Posted on October 27, 2022
The bipartisan leaders of two key House panels have written Secretary of Homeland Security Alejandro Mayorkas expressing their concern over his approvals of recent Jones Act waivers.
The letter, which concludes with some tough questions, was signed by House Committee on Transportation and Infrastructure Chair Peter DeFazio (D-Ore.) and Ranking Member Sam Graves (R-Mo.) and by Subcommittee on Coast Guard and Maritime Transportation Chair Salud Carbajal (D-Calif.), and Ranking Member Bob Gibbs (R-Ohio)
“We write to express our concerns and disappointment with your recent decision to grant Jones Act waivers for the delivery of fuel to Puerto Rico including to allow the delivery of diesel that was sourced from the mainland United States by British Petroleum Products North America (BPPNA) to Puerto Rico on a foreign vessel on September 28, 2022,” the representatives said. “We concur with the Maritime Administration (MARAD) that consideration of a waiver while a vessel is already underway is ‘novel and problematic’ and would like to better understand the reasoning for your decision to issue a waiver for a company that appeared to be gaming the Jones Act waiver process.”
The letter questions how DHS disregarded waiver requirements: “Moreover, the question of availability was not intended to be answered in retrospect; the statute is intended to be a prospective evaluation to give U.S.-flag ships the first opportunity to move the goods, without the need to waive the law. We do not understand how the Department of Homeland Security (DHS), either independently or acting through MARAD, made a retroactive determination that no U.S.-flag vessels could have performed the move for which the waiver was granted—and did so on the day the waiver was granted.”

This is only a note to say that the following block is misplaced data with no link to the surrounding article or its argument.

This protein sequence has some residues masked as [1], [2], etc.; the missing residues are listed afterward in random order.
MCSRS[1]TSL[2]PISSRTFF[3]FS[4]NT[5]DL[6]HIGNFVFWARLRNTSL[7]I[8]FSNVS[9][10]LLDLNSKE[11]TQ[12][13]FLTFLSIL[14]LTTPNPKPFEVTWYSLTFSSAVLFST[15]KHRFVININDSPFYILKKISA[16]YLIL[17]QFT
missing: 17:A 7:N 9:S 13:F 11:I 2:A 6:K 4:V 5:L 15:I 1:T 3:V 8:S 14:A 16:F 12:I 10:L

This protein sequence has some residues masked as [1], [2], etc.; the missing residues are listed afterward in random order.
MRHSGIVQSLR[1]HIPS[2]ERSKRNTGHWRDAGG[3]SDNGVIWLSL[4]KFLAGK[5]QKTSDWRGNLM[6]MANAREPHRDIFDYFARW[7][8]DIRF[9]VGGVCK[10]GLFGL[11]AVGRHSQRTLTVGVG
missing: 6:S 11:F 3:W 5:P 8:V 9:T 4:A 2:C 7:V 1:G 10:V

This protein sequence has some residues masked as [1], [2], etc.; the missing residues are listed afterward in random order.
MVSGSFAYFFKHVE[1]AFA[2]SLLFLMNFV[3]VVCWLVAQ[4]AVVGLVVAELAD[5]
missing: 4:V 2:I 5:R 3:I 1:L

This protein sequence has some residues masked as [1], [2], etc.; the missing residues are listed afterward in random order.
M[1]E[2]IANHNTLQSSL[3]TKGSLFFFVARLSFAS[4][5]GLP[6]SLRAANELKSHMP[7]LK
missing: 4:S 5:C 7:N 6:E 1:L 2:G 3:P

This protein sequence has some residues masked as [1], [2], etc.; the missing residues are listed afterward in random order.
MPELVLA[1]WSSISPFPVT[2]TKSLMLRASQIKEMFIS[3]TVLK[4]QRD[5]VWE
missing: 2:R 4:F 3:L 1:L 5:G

The representatives conclude by requesting written answers to these questions:
- MARAD determined vessels could have been available to load diesel from Texas City, Texas to Guayanilla, San Juan, and/or Yabocoa, Puerto Rico on September 15, 2022.5 How was it possible for DHS to issue a waiver when the statute only permits waivers “following a determination by [MARAD] … of the non-availability of qualified United States flag capacity”?
- What was the legal justification for performing a retroactive vessel availability assessment and determination, particularly when the statute clearly states that in making availability determinations that MARAD “shall … identify any actions that could be taken to enable qualified United States flag capacity to meet national defense requirements” ?
- In the days immediately prior to the issuance of the waiver, federal agencies were reporting that there were adequate fuel supplies available on the island, with distribution inland being the predominant issue. Why was there a discrepancy between the agency reports and your “assessment” that fuel was needed on the island that was referenced in your statement approving the waiver? Please provide that assessment.
- We are concerned that this waiver was sought to take advantage of the vulnerable people of Puerto Rico. Some have described this waiver as an example of disaster arbitrage, where foreign operators make windfall profits by requesting a waiver without passing on the savings to the consumer, when normally the vessels delivering American cargoes to American ports would need to follow American laws, such as tax and labor laws.8 Has DHS considered the possibility that this waiver was requested for disaster arbitrage purposes?
- Why was the issuance of this waiver necessary and in the interest of national defense?